ELITE AIR: I have always enjoyed photography and capturing unique perspectives. As a commercial airline pilot I see the world from above so I am fortunate to have an “eye” for it.
WHY DO YOU THINK DRONE VIDEOGRAPHY HAS BECOME SO POPULAR?
ELITE AIR: The low cost of entry and high level of automation with the new generation of drones is unbelievable! It literally allows someone who is brand new the ability to capture amazing photos and video right out of the box.
WHAT IS YOUR PILOTING BACKGROUND AND HOW HAS THAT CONTRIBUTED TO YOUR QUALIFICATIONS TO OPERATE A UAV?
ELITE AIR: I have been involved in aviation for 15 years. I am currently a CRJ-700 Captain at American Eagle Airlines. I fly up to 41,000 ft all over the country. In addition, I stay busy with low level helicopter flying and general aviation, including: sightseeing, photography work, and agricultural surveying/pollination. I graduated from Embry-Riddle Aeronautical University in Daytona Beach, FL which provided a solid foundation of safety knowledge and federal requirements. As a kid I loved model aircraft and that passion developed into a love for anything that can fly! My UAS experience started as a hobbyist flying QX350s and later DJI Phantoms. I am fortunate to have extensive experience in many facets of aviation. From being 10 feet off the ground to high in the clouds my background allows me to fly safely and enjoy every minute of it.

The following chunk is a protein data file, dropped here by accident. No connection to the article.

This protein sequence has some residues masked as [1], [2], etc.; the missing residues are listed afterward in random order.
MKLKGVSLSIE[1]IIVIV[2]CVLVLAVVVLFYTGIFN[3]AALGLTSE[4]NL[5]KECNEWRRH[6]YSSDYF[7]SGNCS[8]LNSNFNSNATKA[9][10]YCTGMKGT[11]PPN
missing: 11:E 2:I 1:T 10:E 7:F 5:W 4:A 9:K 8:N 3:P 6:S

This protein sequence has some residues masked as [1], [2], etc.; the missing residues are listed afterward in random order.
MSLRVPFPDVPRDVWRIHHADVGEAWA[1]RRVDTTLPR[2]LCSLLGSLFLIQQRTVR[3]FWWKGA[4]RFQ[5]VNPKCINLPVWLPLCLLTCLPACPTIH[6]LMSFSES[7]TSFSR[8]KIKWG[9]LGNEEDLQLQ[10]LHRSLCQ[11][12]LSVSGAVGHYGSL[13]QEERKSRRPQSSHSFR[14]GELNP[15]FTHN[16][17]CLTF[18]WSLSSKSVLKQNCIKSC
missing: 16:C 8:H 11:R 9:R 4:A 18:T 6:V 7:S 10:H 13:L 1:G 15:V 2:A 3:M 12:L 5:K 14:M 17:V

THERE SEEMS TO BE A LOT OF CONFUSION AROUND THE LEGAL REQUIREMENTS FOR OPERATING A DRONE. COULD YOU LAY OUT FOR US WHAT THE RULES ARE? WHAT MEASURES DID YOU TAKE PERSONALLY TO MEET THE REQUIREMENTS?
ELITE AIR: If you are operating a drone as a hobbyist and your drone weighs less than 55 pounds, you need to have registered your UAV tail number with the FAA and make sure you are flying at least five miles away from any airport landing strip (for more information on do’s and don’t for recreational flying, see the resources section below).
If you are flying your UAS (Unmanned Aerial System) for commercial purposes, then the operator needs a pilot’s license, a Section 333 Exemption (which you can apply for with or without holding a pilot’s license), a Certificate of Authorization covering specific flight operations, FAA registered UAV (N tail number), written permission from any structures/buildings or people within 500 feet of the UAS operation, and in some cases approval from airports near the operating area. A commercial UAS operator is someone who is operating a UAS for hire.